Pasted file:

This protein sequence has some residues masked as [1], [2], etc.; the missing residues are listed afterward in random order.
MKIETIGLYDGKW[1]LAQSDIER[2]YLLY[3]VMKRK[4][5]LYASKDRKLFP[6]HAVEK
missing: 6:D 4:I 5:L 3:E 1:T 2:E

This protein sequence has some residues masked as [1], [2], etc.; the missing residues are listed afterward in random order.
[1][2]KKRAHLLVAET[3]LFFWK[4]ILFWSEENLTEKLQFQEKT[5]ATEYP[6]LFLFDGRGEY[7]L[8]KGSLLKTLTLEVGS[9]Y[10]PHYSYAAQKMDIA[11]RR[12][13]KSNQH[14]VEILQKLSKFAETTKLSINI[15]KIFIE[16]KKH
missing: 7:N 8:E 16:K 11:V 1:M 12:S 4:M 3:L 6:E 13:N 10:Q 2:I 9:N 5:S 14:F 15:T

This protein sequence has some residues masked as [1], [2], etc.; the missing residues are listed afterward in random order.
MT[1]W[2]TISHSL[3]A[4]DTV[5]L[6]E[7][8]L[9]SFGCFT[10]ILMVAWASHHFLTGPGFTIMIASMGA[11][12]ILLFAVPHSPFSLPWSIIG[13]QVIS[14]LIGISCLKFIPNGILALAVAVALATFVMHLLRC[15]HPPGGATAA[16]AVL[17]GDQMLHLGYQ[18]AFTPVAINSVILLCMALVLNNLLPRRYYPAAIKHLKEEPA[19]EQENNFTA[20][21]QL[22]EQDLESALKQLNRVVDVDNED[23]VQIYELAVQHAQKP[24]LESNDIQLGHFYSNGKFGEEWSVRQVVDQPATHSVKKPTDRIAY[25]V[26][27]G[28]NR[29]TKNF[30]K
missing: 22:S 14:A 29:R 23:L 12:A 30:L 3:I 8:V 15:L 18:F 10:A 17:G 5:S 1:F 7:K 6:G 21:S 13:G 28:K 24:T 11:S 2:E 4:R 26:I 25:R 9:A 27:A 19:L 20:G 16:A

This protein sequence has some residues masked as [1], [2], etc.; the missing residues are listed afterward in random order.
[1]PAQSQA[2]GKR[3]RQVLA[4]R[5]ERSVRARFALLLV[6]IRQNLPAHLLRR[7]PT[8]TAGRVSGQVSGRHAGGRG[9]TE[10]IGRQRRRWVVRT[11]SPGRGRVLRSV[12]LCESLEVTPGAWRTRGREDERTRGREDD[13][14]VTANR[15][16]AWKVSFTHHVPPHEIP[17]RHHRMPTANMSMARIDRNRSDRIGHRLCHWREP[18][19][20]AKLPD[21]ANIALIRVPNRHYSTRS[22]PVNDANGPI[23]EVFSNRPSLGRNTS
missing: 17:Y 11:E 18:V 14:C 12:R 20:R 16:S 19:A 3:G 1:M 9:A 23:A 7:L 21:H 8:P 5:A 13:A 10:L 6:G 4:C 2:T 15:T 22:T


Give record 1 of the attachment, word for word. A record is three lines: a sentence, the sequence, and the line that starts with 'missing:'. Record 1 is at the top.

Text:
This protein sequence has some residues masked as [1], [2], etc.; the missing residues are listed afterward in random order.
MKIETIGLYDGKW[1]LAQSDIER[2]YLLY[3]VMKRK[4][5]LYASKDRKLFP[6]HAVEK
missing: 6:D 4:I 5:L 3:E 1:T 2:E